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Understanding and Reducing False Alarms in Observational Fog Prediction
- Izett, Jonathan G., van de Wiel, Bas J. H., Baas, Peter, Bosveld, Fred C.
- Boundary-layer meteorology 2018 v.169 no.2 pp. 347-372
- cooling, humans, observational studies, prediction, risk, turbulent flow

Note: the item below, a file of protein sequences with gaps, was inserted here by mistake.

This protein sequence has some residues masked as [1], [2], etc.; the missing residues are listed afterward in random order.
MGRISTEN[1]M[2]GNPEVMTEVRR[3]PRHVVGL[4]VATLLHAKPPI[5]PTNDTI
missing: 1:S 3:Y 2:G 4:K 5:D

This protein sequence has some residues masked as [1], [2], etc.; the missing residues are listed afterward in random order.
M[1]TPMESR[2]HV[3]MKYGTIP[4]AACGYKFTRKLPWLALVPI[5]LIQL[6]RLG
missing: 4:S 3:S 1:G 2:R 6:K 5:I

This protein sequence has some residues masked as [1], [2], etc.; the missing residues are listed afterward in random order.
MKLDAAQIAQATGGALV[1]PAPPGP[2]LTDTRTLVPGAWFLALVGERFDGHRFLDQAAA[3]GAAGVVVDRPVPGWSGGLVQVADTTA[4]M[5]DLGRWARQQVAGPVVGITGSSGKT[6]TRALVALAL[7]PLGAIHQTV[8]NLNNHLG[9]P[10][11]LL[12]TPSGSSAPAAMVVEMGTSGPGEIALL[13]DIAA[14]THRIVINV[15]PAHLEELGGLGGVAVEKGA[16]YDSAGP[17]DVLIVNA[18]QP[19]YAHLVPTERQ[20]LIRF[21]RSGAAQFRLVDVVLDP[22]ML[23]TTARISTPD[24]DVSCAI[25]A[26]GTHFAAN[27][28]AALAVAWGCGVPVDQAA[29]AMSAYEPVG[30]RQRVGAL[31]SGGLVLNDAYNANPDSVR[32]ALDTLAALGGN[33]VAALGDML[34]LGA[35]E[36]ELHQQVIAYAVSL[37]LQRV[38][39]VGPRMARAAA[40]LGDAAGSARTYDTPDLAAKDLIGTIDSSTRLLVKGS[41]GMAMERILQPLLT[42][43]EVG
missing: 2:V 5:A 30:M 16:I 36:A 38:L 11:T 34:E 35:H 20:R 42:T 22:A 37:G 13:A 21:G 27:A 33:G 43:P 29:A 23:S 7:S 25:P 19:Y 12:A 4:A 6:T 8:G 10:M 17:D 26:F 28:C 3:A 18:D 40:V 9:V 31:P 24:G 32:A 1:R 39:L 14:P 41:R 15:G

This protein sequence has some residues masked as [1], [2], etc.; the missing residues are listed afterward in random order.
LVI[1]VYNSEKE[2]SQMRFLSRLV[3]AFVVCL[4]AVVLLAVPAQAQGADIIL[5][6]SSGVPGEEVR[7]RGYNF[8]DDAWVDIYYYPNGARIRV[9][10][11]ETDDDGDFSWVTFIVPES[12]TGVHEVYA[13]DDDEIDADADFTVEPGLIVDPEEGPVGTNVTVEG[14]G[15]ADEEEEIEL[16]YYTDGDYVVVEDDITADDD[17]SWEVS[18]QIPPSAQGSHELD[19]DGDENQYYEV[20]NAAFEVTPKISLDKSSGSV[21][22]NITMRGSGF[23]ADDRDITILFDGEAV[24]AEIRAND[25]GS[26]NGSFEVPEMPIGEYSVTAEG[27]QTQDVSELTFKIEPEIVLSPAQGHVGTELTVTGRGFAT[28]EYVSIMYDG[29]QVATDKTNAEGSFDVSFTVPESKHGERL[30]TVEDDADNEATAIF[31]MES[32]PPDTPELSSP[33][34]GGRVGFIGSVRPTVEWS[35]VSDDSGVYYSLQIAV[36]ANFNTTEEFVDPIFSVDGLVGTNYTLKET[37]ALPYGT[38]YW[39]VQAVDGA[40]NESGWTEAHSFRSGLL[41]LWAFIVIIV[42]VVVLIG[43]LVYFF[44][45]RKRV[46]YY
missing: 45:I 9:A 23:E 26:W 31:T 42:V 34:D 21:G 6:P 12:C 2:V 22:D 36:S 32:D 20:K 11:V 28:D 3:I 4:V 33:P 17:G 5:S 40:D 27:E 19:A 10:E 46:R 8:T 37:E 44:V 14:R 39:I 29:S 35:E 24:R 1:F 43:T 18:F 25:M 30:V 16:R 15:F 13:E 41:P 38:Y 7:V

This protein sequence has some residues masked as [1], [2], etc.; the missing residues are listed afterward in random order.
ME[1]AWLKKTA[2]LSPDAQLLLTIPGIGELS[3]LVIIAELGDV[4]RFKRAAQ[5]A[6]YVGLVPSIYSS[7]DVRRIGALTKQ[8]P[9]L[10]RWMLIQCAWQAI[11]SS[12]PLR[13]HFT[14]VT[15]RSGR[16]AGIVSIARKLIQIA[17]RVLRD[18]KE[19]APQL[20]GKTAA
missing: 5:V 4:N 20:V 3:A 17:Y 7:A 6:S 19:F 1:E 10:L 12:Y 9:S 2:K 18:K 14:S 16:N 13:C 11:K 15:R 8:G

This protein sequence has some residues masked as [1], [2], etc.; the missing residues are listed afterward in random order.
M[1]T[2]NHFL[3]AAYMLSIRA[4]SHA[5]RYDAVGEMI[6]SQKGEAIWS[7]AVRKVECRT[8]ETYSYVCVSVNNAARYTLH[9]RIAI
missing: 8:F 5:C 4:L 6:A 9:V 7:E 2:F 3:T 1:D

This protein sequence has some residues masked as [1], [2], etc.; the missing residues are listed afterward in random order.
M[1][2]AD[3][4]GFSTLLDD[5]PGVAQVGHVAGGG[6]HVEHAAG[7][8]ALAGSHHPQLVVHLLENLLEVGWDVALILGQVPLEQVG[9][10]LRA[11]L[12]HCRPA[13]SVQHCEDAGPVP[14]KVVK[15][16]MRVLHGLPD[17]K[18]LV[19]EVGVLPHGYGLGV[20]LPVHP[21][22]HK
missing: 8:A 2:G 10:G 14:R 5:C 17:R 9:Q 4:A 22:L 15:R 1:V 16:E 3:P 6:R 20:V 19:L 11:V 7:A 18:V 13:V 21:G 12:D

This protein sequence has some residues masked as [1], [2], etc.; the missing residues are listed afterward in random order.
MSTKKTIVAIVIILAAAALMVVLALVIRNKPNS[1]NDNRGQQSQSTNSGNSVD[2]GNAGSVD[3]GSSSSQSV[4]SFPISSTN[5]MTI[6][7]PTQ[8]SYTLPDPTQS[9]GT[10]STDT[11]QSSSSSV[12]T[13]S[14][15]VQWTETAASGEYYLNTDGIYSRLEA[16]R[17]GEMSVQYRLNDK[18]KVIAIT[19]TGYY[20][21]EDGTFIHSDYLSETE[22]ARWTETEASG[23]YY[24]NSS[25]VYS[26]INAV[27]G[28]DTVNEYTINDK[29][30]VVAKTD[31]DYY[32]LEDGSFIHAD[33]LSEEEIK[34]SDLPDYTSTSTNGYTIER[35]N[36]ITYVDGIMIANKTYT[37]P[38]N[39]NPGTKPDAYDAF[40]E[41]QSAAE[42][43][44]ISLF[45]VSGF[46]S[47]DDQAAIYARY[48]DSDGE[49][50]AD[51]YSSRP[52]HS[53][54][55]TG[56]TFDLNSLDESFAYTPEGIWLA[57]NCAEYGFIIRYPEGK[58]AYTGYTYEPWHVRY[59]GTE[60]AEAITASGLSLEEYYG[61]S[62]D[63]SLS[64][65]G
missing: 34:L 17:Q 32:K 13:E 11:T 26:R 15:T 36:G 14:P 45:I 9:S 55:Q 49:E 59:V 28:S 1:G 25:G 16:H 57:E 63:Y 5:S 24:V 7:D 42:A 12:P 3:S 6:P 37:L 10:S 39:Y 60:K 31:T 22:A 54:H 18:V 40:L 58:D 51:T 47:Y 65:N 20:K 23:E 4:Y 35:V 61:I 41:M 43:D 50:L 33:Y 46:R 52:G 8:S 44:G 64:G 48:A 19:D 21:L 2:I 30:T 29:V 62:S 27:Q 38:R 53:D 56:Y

- The reduction in visibility that accompanies fog events presents a hazard to human safety and navigation. However, accurate fog prediction remains elusive, with numerical methods often unable to capture the conditions of fog formation, and observational methods having high false-alarm rates in order to obtain high hit rates of prediction. In this work, 5 years of observations from the Cabauw Experimental Site for Atmospheric Research are used to further investigate how false alarms may be reduced using the statistical method for diagnosing radiation-fog events from observations developed by Menut et al. (Boundary-Layer Meteorol 150:277–297, 2014). The method is assessed for forecast lead times of 1–6 h and implementing four optimization schemes to tune the prediction for different needs, compromising between confidence and risk. Prediction scores improve significantly with decreased lead time, with the possibility of achieving a hit rate of over 90% and a false-alarm rate of just 13%. In total, a further 31 combinations of predictive variables beyond the original combination are explored (including mostly, e.g., variables related to moisture and static stability of the boundary layer). Little change to the prediction scores indicates any appropriate combination of variables that measure saturation, turbulence, and near-surface cooling can be used. The remaining false-alarm periods are manually assessed, identifying the lack of spatio–temporal information (such as the temporal evolution of the local conditions and the advective history of the airmass) as the ultimate limiting factor in the methodology’s predictive capabilities. Future observational studies are recommended that investigate the near-surface evolution of fog and the role of non-local heterogeneity on fog formation.